Hapa's Brewing Company

Brewing

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Hapa’s Favorite Month: FeBREWary

Of all the holidays, Valentine’s Day has to be the most polarizing; people seem to either love it or hate it.  It’s easy to see why this is the case as this can be a very stressful time of year.  Football season has just ended, tax season is just starting, and those who find themselves without a special someone are forced to watch all the happy couples galavant around town sporting flowers, teddy bears, or anything sold by Hallmark. 

It doesn’t seem right that those fat cats at Hallmark stuff their pockets with cash while some people wallow in Valentine’s Day solitude, so Hapa’s Brewing proposes that we celebrate something we can all agree on: beer.  To kick off the new FeBREWary tradition we brewed up a classic American Pale Ale.

The grain bill for this batch was a basic as it gets including only 2-row base malt and crystal 60.  A multi-rest mashing schedule was used with a hot water infusion added to achieve the second rest temperature.

        
The grain bill: 2-row and Crystal 60                                           Doughing-in

After a half an hour at each rest, the wort was recirculated and siphoned into the boil kettle.  Hops used for this batch included Northern Brewer and the classic American Pale Ale varietal: Cascade.  The hour long boil included three hop additions at the beginning of the boil, 30 minutes, and 45 minutes.  At 39 IBUs this pale ale will be nicely hopped, but will not be a hop bomb like some IPAs (we’ll save that for a future brew).

        
Lautering                                                      Hop additions: Northern Brewer and cascade

After an hour in the boil and being quickly cooled to a microbe-friendly temperature, an American Ale yeast was pitched.  Active fermentation is currently in full swing and will be monitored closely.  Looking forward to giving this beer a taste in a few weeks!

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On Tap: Holiday Ale

Over the weekend the Holiday Ale keg was tapped.  It was perfectly carbonated and tasted great.  It truly reminded everyone who drank it of the holiday season.  Of those who had a taste, some said it had the essence of pumpkin pie while others got the same ginger bread flavors that I got when I tasted the beer in Christmas in January.  By all accounts it was a tremendous success, and we’re looking forward to making it again for the holidays!


It’s five o’clock somewhere… drink up!

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‘Tis The Season to Drink

After a week in secondary fermentation, the Holiday Ale went into the keg for carbonation.  Using an auto siphon the beer was transferred to the keg where it was cooled in the kegerater. 


Transferring beer to the keg

Once the beer was chilled, CO2 was pumped in and will take 3-5 days to carbonate the beer.  Just a couple days now!  In the meantime, check out the label we’ll be using for this seasonal ale.

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Christmas in January

I always feel a little guilty complaining about the weather in California; fifty degrees hardly seems worthy of bitching about when other parts of the country are getting hammered with blizzards and below freezing temperatures.  I may be a baby when it comes to the cold, but I’m not the only one.  Like me, yeast doesn’t do well in the cold.  Cooler temperatures will slow yeast’s ability to metabolize sugar into alcohol and CO2.  With temperatures in San Francisco hovering around the mid fifties, I left the holiday ale in the primary fermenter for two weeks.  This gave the yeast more time to completely convert sugar to alcohol.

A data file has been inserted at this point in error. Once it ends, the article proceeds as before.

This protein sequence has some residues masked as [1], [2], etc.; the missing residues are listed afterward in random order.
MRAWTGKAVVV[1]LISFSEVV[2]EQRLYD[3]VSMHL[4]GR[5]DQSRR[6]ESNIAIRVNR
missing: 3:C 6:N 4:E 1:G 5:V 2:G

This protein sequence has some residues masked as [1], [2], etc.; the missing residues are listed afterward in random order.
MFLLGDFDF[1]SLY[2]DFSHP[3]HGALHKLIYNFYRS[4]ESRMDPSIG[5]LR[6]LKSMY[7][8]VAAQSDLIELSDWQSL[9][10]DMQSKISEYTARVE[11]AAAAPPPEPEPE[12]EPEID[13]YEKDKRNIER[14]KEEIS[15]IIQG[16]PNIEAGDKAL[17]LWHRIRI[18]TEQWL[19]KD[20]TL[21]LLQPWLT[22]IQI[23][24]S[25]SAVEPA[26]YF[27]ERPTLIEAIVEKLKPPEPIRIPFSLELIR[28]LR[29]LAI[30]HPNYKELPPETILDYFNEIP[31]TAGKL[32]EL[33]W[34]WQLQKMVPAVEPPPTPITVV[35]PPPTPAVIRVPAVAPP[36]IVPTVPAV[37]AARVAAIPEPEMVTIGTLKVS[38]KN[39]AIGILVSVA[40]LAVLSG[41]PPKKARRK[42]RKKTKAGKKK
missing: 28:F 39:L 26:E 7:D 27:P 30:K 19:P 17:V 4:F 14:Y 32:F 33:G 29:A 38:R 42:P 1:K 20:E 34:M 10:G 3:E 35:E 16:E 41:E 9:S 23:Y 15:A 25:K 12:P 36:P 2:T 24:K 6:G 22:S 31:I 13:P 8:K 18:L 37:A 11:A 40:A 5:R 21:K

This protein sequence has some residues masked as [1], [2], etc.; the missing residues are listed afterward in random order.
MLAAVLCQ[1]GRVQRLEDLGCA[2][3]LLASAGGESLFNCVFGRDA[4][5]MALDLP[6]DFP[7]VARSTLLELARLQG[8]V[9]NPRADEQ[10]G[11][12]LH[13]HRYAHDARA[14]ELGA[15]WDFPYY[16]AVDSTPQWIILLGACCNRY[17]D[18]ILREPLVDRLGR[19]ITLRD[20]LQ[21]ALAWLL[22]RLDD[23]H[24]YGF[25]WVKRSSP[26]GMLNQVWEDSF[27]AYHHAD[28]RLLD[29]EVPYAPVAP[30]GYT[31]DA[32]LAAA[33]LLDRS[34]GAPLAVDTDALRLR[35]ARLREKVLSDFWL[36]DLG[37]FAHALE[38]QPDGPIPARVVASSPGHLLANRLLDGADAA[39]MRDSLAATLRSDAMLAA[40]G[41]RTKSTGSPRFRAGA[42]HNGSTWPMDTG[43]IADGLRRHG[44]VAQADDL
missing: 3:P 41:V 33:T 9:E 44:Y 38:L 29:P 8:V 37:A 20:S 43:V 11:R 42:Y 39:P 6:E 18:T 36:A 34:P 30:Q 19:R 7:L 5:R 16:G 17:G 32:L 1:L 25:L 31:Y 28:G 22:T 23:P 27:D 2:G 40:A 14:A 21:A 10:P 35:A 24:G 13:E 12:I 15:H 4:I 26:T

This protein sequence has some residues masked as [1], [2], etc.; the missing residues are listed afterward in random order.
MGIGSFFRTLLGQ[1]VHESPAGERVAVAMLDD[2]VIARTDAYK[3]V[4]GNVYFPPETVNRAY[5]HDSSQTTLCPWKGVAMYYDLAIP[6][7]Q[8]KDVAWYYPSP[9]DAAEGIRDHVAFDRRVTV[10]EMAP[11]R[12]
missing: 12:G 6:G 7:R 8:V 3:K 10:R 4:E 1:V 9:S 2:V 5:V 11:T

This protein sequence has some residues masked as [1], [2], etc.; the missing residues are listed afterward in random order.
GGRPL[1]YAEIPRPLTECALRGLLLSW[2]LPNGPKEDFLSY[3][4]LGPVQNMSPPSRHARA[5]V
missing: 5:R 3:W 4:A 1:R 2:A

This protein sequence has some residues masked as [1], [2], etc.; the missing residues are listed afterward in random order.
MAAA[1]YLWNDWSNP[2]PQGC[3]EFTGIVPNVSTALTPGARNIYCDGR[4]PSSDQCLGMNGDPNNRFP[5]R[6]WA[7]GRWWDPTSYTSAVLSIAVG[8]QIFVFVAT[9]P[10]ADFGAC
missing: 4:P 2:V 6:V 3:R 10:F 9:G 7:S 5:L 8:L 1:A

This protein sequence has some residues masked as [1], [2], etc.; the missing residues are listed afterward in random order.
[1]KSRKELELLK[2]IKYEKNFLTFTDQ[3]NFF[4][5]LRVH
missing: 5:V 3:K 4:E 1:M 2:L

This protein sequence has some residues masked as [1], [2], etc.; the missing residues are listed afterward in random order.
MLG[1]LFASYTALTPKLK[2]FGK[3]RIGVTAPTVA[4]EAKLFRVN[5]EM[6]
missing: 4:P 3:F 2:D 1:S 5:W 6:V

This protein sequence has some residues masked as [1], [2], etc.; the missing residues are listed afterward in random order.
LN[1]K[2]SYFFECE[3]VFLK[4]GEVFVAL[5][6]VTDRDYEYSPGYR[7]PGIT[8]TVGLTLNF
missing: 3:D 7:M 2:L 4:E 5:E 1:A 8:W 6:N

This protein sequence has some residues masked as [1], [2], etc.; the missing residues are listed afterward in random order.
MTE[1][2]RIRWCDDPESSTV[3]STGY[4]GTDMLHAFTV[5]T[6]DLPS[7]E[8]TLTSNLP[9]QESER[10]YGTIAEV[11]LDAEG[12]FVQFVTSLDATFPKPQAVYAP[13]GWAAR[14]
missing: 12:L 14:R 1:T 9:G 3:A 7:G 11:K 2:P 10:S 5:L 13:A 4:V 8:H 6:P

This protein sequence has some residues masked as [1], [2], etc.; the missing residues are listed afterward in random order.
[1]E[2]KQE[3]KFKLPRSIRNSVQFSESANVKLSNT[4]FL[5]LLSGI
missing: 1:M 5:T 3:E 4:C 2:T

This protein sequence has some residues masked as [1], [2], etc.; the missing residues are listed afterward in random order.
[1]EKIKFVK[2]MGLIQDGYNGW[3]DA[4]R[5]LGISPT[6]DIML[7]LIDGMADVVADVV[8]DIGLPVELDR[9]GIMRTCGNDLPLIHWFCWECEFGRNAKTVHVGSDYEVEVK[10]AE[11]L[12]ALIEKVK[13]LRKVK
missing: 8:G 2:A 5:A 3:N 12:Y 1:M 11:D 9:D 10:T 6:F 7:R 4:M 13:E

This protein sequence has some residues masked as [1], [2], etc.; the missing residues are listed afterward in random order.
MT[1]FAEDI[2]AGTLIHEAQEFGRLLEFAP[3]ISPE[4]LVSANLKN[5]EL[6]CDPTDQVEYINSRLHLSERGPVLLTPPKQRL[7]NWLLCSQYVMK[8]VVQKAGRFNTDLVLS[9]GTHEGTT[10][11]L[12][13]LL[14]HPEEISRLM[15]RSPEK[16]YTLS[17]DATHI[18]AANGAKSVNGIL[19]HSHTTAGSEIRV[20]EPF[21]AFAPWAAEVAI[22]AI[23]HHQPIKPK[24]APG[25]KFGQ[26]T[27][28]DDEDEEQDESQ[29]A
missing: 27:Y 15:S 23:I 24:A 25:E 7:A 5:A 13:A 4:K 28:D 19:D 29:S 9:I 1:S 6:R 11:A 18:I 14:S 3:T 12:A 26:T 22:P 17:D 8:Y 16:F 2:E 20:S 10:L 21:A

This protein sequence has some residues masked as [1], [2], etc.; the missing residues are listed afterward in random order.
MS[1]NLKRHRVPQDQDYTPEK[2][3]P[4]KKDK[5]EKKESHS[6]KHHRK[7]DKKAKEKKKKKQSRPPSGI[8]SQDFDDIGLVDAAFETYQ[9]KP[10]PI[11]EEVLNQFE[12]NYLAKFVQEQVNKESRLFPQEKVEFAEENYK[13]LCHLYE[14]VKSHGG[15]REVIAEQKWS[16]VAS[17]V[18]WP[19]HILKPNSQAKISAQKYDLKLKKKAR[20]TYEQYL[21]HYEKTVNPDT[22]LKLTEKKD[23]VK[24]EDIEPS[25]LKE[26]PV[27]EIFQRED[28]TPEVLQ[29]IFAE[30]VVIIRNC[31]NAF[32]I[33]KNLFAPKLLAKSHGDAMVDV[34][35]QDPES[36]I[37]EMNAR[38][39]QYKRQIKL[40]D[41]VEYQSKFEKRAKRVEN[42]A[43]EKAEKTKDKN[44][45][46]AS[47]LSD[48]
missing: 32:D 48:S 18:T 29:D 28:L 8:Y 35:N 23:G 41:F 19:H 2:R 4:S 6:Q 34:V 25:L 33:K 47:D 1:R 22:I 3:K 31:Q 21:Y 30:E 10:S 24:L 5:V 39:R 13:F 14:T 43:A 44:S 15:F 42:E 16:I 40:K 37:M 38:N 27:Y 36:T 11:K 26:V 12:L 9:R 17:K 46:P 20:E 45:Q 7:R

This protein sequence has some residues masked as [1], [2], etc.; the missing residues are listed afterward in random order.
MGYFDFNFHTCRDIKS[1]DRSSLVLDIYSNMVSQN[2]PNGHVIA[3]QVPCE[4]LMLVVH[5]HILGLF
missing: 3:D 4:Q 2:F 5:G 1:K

Yesterday marked the two week point, so the beer was transferred to a glass carboy for a week of secondary fermentation.  Just like the amber ale in Amber Ale Fermentation – Take Two, I used an auto-siphon to transfer the beer.


Siphoning beer into the carboy

I took the opportunity to take a quick measurement of the sugar content (gravity) of the ale that I used to calculate the alcohol content of the beer.  The high initial gravity of this ale resulted in a relatively high alcohol by volume of 7%.


Hydrometer measuring gravity

Lastly, I had a taste of the young beer.  This beer has very distinct aromas with the cinnamon and cloves standing out.  Taking a sip of the ale reminded me of ginger bread.  Another week and a half until it’s finally ready to be poured.  Looking forward to Christmas in January!

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Christmas, Now in Beer Form

The holiday season has come and gone, but that doesn’t mean we can’t relive the merriment through beer.  As mentioned in Holid-Ale Hapa’s Brewing was inspired to create a beer for this festive time of year.  As a little Christmas gift to ourselves, we hit the local shops to gather ingredients.  This brew will slap you in the face with holiday spirit by combining specialty herbs, spices, and flavors.

As with any brew, this one started with the mash.  The grain bill called for American 1-row, Crystal 60L, Cara Pils, and Crystal 120L.  Just as in Do the Mash… The Brewing Mash I used a multi-rest mashing schedule with the hope of a better sugar yield.

        
The grain bill                                                                    Doughing-in

After thirty minutes at each rest, the wort was siphoned from the mash tun, recirculated, and collected in the boil kettle.  Heat was applied to the kettle and the hot break soon formed.  Once the wort was at a full boil, it was removed from the heat and the first additions were made.  This first addition included Hallertau hops, light brown sugar, and molasses.

        
Hot break                                             First addition: brown sugar, molasses, hops

After thirty minutes the second addition was added which included more hops and cinnamon sticks.


Second addition: cinnamon sticks and hops

The last addition was introduced forty-five minutes into the boil.  This last addition included many specialty ingredients that will give this beer its holiday flavors.  These included: honey, irish moss, another cinnamon stick, ground cardamon, cloves, ginger, nutmeg, allspice, vanilla extract, and more hops.


Final addition: honey, irish moss, cinnamon stick, cardamon,
cloves, ginger, nutmeg, allspice, vanilla, hops